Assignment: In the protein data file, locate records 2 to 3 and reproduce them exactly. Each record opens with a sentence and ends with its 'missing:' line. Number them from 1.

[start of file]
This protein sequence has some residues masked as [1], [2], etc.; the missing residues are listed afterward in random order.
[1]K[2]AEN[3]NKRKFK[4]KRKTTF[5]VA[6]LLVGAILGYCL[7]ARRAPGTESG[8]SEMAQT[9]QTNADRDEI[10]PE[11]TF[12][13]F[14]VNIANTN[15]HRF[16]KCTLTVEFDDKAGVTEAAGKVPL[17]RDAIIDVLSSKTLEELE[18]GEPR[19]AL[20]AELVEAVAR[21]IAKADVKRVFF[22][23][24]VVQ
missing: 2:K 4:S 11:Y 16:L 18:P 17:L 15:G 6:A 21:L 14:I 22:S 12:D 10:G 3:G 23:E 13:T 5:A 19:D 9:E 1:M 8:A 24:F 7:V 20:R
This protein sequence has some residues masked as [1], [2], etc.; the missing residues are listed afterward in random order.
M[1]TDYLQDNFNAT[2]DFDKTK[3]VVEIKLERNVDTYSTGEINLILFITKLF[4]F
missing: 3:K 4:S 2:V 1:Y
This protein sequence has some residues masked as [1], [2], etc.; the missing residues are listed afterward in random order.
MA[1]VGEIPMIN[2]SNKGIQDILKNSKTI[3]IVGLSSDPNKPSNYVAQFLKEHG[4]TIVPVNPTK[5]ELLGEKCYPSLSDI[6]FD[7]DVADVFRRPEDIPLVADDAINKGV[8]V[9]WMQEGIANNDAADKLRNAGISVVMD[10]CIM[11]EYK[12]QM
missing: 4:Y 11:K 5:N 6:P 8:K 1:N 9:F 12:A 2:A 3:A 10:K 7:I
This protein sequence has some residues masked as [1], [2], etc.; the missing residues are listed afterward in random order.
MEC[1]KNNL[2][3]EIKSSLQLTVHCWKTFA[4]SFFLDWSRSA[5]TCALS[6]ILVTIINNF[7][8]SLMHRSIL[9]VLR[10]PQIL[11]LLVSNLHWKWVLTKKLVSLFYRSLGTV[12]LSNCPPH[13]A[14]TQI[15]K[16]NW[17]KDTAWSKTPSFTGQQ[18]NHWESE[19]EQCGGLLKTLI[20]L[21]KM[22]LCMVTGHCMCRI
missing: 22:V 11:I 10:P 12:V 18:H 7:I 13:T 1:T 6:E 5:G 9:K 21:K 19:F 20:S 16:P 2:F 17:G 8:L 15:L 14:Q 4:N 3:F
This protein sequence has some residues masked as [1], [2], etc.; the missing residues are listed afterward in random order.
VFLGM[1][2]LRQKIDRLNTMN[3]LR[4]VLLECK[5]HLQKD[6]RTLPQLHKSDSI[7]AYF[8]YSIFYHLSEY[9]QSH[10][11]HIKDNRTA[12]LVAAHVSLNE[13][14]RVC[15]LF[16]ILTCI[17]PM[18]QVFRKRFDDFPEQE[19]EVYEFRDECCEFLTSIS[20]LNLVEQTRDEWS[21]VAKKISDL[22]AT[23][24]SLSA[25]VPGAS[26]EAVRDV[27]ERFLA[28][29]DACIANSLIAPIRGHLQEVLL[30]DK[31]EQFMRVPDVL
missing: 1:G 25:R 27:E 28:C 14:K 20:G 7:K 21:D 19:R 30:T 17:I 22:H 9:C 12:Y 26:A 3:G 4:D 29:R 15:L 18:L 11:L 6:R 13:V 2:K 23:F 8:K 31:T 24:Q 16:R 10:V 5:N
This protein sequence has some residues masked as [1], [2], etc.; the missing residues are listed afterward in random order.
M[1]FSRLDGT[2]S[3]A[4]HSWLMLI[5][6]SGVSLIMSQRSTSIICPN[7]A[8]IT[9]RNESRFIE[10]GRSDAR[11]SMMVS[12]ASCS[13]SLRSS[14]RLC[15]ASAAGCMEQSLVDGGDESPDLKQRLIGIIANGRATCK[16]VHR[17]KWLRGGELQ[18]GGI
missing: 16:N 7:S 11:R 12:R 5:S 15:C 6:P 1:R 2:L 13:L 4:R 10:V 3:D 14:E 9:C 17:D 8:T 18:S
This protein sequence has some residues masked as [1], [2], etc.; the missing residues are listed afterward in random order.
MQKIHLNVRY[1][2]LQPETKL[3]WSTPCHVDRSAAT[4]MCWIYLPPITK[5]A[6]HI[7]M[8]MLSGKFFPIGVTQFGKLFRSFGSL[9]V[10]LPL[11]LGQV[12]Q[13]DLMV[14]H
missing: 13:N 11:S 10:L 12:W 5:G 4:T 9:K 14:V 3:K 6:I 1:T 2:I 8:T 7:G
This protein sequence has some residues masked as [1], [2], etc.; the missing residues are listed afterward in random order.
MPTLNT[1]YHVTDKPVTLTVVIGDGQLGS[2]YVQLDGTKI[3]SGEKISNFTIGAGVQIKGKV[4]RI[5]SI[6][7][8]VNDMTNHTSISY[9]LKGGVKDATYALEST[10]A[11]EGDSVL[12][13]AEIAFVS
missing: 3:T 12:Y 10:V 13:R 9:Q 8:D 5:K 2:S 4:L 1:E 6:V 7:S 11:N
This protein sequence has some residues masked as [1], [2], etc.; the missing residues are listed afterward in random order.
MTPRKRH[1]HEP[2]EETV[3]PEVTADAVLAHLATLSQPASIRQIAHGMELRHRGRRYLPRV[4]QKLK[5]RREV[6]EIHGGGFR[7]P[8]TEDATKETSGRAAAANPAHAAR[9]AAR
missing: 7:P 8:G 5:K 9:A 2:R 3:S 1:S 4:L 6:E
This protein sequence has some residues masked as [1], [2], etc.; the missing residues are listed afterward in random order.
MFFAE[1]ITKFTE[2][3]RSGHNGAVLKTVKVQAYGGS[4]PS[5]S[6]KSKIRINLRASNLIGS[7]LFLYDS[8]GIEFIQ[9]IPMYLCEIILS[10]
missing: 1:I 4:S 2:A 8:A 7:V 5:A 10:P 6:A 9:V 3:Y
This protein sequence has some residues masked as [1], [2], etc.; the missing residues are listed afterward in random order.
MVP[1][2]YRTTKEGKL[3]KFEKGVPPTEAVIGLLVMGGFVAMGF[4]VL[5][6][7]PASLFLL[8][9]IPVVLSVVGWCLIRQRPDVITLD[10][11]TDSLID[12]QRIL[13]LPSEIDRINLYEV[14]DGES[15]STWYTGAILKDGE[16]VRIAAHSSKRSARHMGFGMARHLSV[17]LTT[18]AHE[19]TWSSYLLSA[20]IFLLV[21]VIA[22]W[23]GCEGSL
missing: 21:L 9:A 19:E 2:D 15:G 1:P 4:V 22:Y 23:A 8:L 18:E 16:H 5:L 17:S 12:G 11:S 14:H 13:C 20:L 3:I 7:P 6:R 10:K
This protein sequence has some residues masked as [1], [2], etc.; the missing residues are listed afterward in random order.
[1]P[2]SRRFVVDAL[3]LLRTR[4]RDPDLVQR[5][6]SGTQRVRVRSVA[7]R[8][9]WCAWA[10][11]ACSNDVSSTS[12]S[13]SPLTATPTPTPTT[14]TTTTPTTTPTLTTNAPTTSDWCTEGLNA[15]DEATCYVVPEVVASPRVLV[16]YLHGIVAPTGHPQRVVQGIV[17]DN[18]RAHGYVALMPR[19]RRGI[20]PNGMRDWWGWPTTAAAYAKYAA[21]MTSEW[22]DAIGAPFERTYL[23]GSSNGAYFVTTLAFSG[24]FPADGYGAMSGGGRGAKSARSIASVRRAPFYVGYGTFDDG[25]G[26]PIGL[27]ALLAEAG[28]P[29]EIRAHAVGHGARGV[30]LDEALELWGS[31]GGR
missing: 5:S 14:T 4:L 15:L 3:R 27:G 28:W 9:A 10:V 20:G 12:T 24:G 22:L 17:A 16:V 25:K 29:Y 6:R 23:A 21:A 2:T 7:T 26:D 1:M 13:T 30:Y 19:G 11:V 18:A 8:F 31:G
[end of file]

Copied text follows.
This protein sequence has some residues masked as [1], [2], etc.; the missing residues are listed afterward in random order.
M[1]TDYLQDNFNAT[2]DFDKTK[3]VVEIKLERNVDTYSTGEINLILFITKLF[4]F
missing: 3:K 4:S 2:V 1:Y
This protein sequence has some residues masked as [1], [2], etc.; the missing residues are listed afterward in random order.
MA[1]VGEIPMIN[2]SNKGIQDILKNSKTI[3]IVGLSSDPNKPSNYVAQFLKEHG[4]TIVPVNPTK[5]ELLGEKCYPSLSDI[6]FD[7]DVADVFRRPEDIPLVADDAINKGV[8]V[9]WMQEGIANNDAADKLRNAGISVVMD[10]CIM[11]EYK[12]QM
missing: 4:Y 11:K 5:N 6:P 8:K 1:N 9:F 12:A 2:A 3:A 10:K 7:I